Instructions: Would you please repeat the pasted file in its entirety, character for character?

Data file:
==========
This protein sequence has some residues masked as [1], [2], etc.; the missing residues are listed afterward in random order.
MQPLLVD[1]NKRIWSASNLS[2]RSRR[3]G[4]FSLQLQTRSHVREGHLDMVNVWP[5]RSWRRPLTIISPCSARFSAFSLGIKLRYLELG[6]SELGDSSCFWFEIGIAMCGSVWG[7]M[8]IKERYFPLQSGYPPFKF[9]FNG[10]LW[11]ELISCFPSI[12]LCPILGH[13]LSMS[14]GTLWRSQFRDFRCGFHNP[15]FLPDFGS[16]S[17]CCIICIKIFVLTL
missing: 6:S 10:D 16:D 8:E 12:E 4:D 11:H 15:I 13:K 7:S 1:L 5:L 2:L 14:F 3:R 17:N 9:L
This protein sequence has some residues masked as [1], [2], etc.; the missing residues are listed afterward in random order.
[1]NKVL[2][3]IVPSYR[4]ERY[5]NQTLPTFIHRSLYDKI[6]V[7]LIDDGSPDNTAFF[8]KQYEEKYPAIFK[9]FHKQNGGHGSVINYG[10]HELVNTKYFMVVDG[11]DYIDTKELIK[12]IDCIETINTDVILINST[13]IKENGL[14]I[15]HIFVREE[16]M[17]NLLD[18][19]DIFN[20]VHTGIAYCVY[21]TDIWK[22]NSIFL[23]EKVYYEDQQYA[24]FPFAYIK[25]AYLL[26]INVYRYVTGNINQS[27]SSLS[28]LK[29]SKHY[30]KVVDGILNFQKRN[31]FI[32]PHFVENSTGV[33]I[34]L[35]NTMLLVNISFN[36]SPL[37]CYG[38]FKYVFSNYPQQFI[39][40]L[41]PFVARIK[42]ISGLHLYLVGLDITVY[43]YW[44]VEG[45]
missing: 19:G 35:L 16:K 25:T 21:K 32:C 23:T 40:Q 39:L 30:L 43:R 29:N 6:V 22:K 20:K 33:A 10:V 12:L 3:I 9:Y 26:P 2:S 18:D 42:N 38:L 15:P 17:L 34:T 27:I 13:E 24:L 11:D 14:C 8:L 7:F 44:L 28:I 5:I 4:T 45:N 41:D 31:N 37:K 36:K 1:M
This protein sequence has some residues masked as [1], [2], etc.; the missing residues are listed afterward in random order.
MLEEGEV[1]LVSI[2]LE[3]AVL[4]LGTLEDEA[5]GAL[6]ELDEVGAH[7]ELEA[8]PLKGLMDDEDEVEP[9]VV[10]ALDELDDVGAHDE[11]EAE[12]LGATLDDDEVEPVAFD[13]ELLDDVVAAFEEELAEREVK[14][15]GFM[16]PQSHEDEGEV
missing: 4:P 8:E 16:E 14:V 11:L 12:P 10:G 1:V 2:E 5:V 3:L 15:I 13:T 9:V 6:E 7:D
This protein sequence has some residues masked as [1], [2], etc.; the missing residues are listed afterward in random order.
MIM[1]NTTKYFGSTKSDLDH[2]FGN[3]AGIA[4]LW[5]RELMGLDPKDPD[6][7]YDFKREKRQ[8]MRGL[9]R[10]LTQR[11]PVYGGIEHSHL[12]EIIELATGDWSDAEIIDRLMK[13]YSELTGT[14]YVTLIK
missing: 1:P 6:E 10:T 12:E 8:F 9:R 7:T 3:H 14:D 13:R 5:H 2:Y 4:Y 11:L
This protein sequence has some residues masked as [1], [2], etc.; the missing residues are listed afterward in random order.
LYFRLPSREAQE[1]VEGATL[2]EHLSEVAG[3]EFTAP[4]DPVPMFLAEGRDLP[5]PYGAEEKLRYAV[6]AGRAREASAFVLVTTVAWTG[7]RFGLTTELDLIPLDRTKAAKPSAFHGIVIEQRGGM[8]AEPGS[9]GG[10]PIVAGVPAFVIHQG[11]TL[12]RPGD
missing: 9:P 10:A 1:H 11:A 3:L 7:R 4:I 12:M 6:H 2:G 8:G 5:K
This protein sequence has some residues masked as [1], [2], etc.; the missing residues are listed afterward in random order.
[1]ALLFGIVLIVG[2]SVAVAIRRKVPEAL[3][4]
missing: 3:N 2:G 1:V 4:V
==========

This protein sequence has some residues masked as [1], [2], etc.; the missing residues are listed afterward in random order.
MQPLLVD[1]NKRIWSASNLS[2]RSRR[3]G[4]FSLQLQTRSHVREGHLDMVNVWP[5]RSWRRPLTIISPCSARFSAFSLGIKLRYLELG[6]SELGDSSCFWFEIGIAMCGSVWG[7]M[8]IKERYFPLQSGYPPFKF[9]FNG[10]LW[11]ELISCFPSI[12]LCPILGH[13]LSMS[14]GTLWRSQFRDFRCGFHNP[15]FLPDFGS[16]S[17]CCIICIKIFVLTL
missing: 6:S 10:D 16:D 8:E 12:E 4:D 11:H 15:I 13:K 7:S 1:L 5:L 2:L 14:F 3:R 17:N 9:L
This protein sequence has some residues masked as [1], [2], etc.; the missing residues are listed afterward in random order.
[1]NKVL[2][3]IVPSYR[4]ERY[5]NQTLPTFIHRSLYDKI[6]V[7]LIDDGSPDNTAFF[8]KQYEEKYPAIFK[9]FHKQNGGHGSVINYG[10]HELVNTKYFMVVDG[11]DYIDTKELIK[12]IDCIETINTDVILINST[13]IKENGL[14]I[15]HIFVREE[16]M[17]NLLD[18][19]DIFN[20]VHTGIAYCVY[21]TDIWK[22]NSIFL[23]EKVYYEDQQYA[24]FPFAYIK[25]AYLL[26]INVYRYVTGNINQS[27]SSLS[28]LK[29]SKHY[30]KVVDGILNFQKRN[31]FI[32]PHFVENSTGV[33]I[34]L[35]NTMLLVNISFN[36]SPL[37]CYG[38]FKYVFSNYPQQFI[39][40]L[41]PFVARIK[42]ISGLHLYLVGLDITVY[43]YW[44]VEG[45]
missing: 19:G 35:L 16:K 25:T 21:K 32:C 23:T 40:Q 39:L 30:L 43:R 29:N 6:V 22:K 20:K 33:A 10:V 12:L 3:I 9:Y 26:P 2:S 18:D 42:N 38:L 15:P 17:L 34:T 27:I 13:E 24:L 11:D 14:C 8:L 7:F 44:L 28:I 5:I 4:T 45:N 41:D 31:N 37:K 36:K 1:M
This protein sequence has some residues masked as [1], [2], etc.; the missing residues are listed afterward in random order.
MLEEGEV[1]LVSI[2]LE[3]AVL[4]LGTLEDEA[5]GAL[6]ELDEVGAH[7]ELEA[8]PLKGLMDDEDEVEP[9]VV[10]ALDELDDVGAHDE[11]EAE[12]LGATLDDDEVEPVAFD[13]ELLDDVVAAFEEELAEREVK[14][15]GFM[16]PQSHEDEGEV
missing: 4:P 8:E 16:E 14:V 11:L 12:P 10:G 1:V 2:E 5:V 3:L 15:I 13:T 9:V 6:E 7:D
This protein sequence has some residues masked as [1], [2], etc.; the missing residues are listed afterward in random order.
MIM[1]NTTKYFGSTKSDLDH[2]FGN[3]AGIA[4]LW[5]RELMGLDPKDPD[6][7]YDFKREKRQ[8]MRGL[9]R[10]LTQR[11]PVYGGIEHSHL[12]EIIELATGDWSDAEIIDRLMK[13]YSELTGT[14]YVTLIK
missing: 1:P 6:E 10:T 12:E 8:F 9:R 7:T 3:H 14:D 13:R 5:H 2:Y 4:Y 11:L
This protein sequence has some residues masked as [1], [2], etc.; the missing residues are listed afterward in random order.
LYFRLPSREAQE[1]VEGATL[2]EHLSEVAG[3]EFTAP[4]DPVPMFLAEGRDLP[5]PYGAEEKLRYAV[6]AGRAREASAFVLVTTVAWTG[7]RFGLTTELDLIPLDRTKAAKPSAFHGIVIEQRGGM[8]AEPGS[9]GG[10]PIVAGVPAFVIHQG[11]TL[12]RPGD
missing: 9:P 10:A 1:H 11:A 3:L 7:R 4:I 12:M 6:H 2:G 8:G 5:K
This protein sequence has some residues masked as [1], [2], etc.; the missing residues are listed afterward in random order.
[1]ALLFGIVLIVG[2]SVAVAIRRKVPEAL[3][4]
missing: 3:N 2:G 1:V 4:V